My daughter’s eyes grew wide and she held her hand to her face.
“Cuh’mere, Dad!” she gestured. “Come read what this says!”
I raised an eyebrow.
My husband ducked under the park’s play toy and followed our daughter to the scrawl written on the wooden boards. He shook his head, then sat down again beside me.
“What?” I asked.
My husband shrugged and laughed. “You’ll just have to read it yourself.”
I stumbled through the wood chips to the place my daughter pointed. In silver pen it read, ”touch the penis.”
I followed the silver arrow to the anatomical sketch.
And then I laughed.
I laughed for the absurdity of the “p” word on the play toy… and for the fact that I still can’t say the “p” word without hiding my face. I laughed for my daughter who needed to know she wasn’t in trouble. And I laughed for the future–so she’d know she was safe in telling mommy and daddy when something’s not right.
it seemed the only healthy thing to do.
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If you enjoyed the movie Avatar, that’s wonderful. It simply wasn’t the movie for me. At least in 3D.
I spent our theater experience looking down at the floor and praying I wouldn’t suddenly upchuck on the person in front of me.
Motion sickness. It was lovely.
As a result…I don’t remember the movie much. Only the blue faces.
The ones that looked like these. The ones that interpreted, “go out and play with sidewalk chalk” to mean, “let’s see mommy gasp for air.”
Um…here’s the purple one whose idea it was.
and here’s the blue one…whom I’m sure did not have his arm twisted to participate…
and who ran inside minutes later to wipe off with a white bath towel…
only to return looking gray.
Let’s see here…
Love my kids. Endorse creativity. Just gonna have to be more specific, heh.
It wasn’t the first time I’d heard my daughter explain to her brother something she’d read to herself.
“Listen to this, buddy…”
But it was the first time I’d heard the name Butch pronounced ‘buh…tch.’
At which time the two of them snickered, then sampled the name some more.
Buh…tch. But…ch. Buttch.
I wiped my own eyes from the other room. “His name is Butch,” I yelled into the mayhem. But nobody listened.
All I heard was poor Buttch become a common noun.
“Please move your buttch,” my son hee-hawed, “so I can sit down.”
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It was over egg salad that our son told us the news.
“I won’t be Silas much longer,” he said.
My husband and I exchanged a collective, “oh?”
“Yep,” our son nodded.
“Well, who will you be?” my husband asked.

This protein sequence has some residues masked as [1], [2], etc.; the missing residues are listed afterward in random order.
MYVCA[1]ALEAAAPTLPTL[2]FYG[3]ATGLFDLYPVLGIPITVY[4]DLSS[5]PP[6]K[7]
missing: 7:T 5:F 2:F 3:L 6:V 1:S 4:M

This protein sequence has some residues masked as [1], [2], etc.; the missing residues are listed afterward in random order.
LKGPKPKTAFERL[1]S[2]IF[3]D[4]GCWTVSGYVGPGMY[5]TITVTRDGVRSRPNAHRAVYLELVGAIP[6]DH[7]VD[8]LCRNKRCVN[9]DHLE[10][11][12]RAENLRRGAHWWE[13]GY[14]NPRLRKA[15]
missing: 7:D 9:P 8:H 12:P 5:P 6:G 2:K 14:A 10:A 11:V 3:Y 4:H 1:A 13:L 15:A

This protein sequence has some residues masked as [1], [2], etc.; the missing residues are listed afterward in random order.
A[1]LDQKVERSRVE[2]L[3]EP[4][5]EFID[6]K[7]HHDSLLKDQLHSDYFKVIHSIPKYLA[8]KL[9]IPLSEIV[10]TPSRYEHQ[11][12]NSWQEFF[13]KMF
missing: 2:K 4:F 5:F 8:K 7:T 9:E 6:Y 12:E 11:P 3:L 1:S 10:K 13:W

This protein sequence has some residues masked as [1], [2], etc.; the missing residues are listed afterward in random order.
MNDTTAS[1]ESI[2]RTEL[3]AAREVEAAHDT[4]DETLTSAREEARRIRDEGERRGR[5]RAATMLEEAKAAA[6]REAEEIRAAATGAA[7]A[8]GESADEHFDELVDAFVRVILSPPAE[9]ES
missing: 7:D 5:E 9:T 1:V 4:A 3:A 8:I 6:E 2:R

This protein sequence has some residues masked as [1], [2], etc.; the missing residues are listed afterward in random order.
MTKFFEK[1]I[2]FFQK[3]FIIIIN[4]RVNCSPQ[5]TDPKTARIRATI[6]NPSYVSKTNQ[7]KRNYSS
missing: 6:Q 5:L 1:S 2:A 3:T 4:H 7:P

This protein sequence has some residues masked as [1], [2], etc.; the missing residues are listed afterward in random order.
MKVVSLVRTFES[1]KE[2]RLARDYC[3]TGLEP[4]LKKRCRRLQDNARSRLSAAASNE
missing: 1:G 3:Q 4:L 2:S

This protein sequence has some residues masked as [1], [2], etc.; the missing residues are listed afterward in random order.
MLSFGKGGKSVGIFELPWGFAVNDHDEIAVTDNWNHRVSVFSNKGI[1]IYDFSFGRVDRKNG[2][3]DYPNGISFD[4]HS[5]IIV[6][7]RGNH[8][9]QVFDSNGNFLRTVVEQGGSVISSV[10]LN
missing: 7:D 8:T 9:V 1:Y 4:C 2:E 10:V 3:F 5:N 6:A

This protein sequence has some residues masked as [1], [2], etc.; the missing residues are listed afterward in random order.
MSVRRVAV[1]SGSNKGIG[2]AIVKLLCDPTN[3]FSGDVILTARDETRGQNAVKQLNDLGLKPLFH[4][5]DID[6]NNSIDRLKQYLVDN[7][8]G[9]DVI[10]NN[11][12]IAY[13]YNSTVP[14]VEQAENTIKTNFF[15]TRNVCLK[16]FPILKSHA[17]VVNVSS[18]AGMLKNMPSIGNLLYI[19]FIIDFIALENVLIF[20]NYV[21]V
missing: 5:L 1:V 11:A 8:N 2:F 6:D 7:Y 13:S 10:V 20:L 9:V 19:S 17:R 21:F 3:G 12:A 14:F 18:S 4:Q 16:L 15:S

And our son held his palms upward to explain what seemed so obvious– “I’ll be called ‘Daddy.’”
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The disagreement didn’t matter so much as the words.
Which were harmless, only in that each kid threatened twice to tell on the other.
At which time my son walked toward me still glancing sideways at his sister and asked benignly, “Do you want to play UNO with me, mommy?”
I’d hardly accepted when he was gone again, giddily reporting to his sister, “I didn’t even tell you on you!”
My son sat in his swim trunks on the top of the slide. Behind him two older boys waited on the ladder.
My son looked down the slide again. Then back at the boys. He gulped before speaking. ”Uh, guys…I think I’m gonna have to sit this one out.”
At which time he slithered past them down the ladder until…
until a braver moment.
A man in his seventies shared the waiting room with my kids.
Between them on a coffee table sat a tub of black licorice with a post-it note that read, ”help yourself.”
My daughter read the note, and my son understood the invitation.
At which time he fingered the tub of licorice and looked back at his sister. He knew better.
The gentleman spoke up over his folded hands. “I think you should ask your mommy first.”
And my son slunk back to an empty seat.
A moment later the gentleman twisted the lid to the licorice to “help himself.” Only my son interjected. “Don’t you think you should ask your mommy first?”
It seemed simple.
I brought grapes along for the ride, so no one would starve.
Only ten inches into the ride, my son claimed that he needed the grapes. All of them.
At which time, still mostly in our driveway, I deferred to doling out grapes. I even handed my son the near-empty container.
Which was when my son scooted closer to his sister…
who then suspected he’d gotten more grapes and wasn’t sharing.
He responded to her open palm with a smirk and a line he’d heard before, “you can’t have these. They have sugar in ‘em.”
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In the lane beside us, the elderly driver of the two-door ’55 chevy revved his engine. We stepped on the gas pedal in the van to sidle closer. Somebody had done a sweet restoration on the thing. Talk about shiny.
“Look kids!” we purred. And the four of us ogled out the windows.
With the help of our fingers, we breathed reverently over the age of that car. Fifty-six years old. A real gem.
We did the same math for the van. Oohh…five years old. Think how cool our car’ll be in fifty years.
At which time our daughter spoke. “Maybe when you guys die, I can have the van.”
The clouds parted this morning almost paralyzing us as at the sight of the sun.
I sat warily on the back step still wearing yesterday’s sweats and watching my kids crouch in their underwear, sidewalk chalk in both hands.
All was mellow.
Until my son–the one who fell asleep minutes before eleven and rose pseudo-perky before six a.m.–sniffed with real tears that he needed some ‘bu-ttention’ and crowded my lap.
I rolled my sweats to my knees–clearly the sixty-two degrees talking.
At which time my son asked, as he touched my leg with a brave finger, “what are those poke out things?” And then continued with concern…”do they hurt?”
I simply concluded that it wasn’t that warm and re-covered my dangerous leg hair.